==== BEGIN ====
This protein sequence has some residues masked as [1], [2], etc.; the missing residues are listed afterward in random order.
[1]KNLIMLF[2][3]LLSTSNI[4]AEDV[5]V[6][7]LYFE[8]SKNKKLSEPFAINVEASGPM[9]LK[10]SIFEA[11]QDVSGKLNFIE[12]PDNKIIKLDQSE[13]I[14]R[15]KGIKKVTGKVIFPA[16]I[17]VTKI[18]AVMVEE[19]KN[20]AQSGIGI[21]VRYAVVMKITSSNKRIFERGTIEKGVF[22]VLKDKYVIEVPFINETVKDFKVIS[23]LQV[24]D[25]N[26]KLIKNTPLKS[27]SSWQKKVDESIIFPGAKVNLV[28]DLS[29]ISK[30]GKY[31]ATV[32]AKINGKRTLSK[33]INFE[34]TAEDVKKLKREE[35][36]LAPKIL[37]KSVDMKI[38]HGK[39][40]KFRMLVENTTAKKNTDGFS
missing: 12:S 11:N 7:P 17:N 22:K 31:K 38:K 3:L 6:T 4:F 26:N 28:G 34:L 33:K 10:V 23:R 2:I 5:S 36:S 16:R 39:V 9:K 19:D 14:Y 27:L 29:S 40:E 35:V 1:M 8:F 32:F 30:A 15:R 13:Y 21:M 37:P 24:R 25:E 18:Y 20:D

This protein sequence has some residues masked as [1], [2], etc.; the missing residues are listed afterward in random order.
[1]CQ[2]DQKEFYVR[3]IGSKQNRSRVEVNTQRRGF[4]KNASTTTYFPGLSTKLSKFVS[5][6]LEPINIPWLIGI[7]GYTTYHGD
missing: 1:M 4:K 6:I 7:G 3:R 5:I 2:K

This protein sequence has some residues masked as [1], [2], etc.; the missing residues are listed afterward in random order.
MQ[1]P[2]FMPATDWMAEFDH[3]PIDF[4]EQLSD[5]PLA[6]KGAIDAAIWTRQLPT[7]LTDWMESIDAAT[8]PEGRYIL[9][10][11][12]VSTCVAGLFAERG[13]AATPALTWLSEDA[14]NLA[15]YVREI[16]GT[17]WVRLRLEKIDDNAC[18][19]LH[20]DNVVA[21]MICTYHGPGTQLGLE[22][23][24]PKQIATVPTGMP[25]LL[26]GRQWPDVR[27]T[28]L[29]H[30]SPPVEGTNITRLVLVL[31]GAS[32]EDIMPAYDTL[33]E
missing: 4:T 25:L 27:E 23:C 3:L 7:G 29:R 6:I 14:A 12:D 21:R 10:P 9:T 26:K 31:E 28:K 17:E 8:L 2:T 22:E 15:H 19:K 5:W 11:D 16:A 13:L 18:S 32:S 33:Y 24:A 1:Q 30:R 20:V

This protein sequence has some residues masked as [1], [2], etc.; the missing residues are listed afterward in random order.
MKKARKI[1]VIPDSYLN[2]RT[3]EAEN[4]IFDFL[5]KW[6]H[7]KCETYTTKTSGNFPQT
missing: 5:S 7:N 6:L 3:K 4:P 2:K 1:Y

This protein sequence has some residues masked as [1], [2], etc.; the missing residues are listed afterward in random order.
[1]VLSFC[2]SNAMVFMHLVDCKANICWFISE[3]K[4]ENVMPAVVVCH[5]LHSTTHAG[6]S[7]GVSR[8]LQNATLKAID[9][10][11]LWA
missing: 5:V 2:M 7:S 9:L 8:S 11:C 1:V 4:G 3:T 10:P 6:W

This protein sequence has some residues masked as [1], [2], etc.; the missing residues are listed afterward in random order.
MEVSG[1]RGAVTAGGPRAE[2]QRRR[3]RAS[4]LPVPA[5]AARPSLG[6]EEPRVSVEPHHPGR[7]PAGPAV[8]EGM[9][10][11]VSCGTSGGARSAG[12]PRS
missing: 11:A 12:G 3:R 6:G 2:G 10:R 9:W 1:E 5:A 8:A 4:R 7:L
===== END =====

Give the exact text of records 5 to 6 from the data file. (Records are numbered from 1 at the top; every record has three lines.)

This protein sequence has some residues masked as [1], [2], etc.; the missing residues are listed afterward in random order.
[1]VLSFC[2]SNAMVFMHLVDCKANICWFISE[3]K[4]ENVMPAVVVCH[5]LHSTTHAG[6]S[7]GVSR[8]LQNATLKAID[9][10][11]LWA
missing: 5:V 2:M 7:S 9:L 8:S 11:C 1:V 4:G 3:T 10:P 6:W

This protein sequence has some residues masked as [1], [2], etc.; the missing residues are listed afterward in random order.
MEVSG[1]RGAVTAGGPRAE[2]QRRR[3]RAS[4]LPVPA[5]AARPSLG[6]EEPRVSVEPHHPGR[7]PAGPAV[8]EGM[9][10][11]VSCGTSGGARSAG[12]PRS
missing: 11:A 12:G 3:R 6:G 2:G 10:R 9:W 1:E 5:A 8:A 4:R 7:L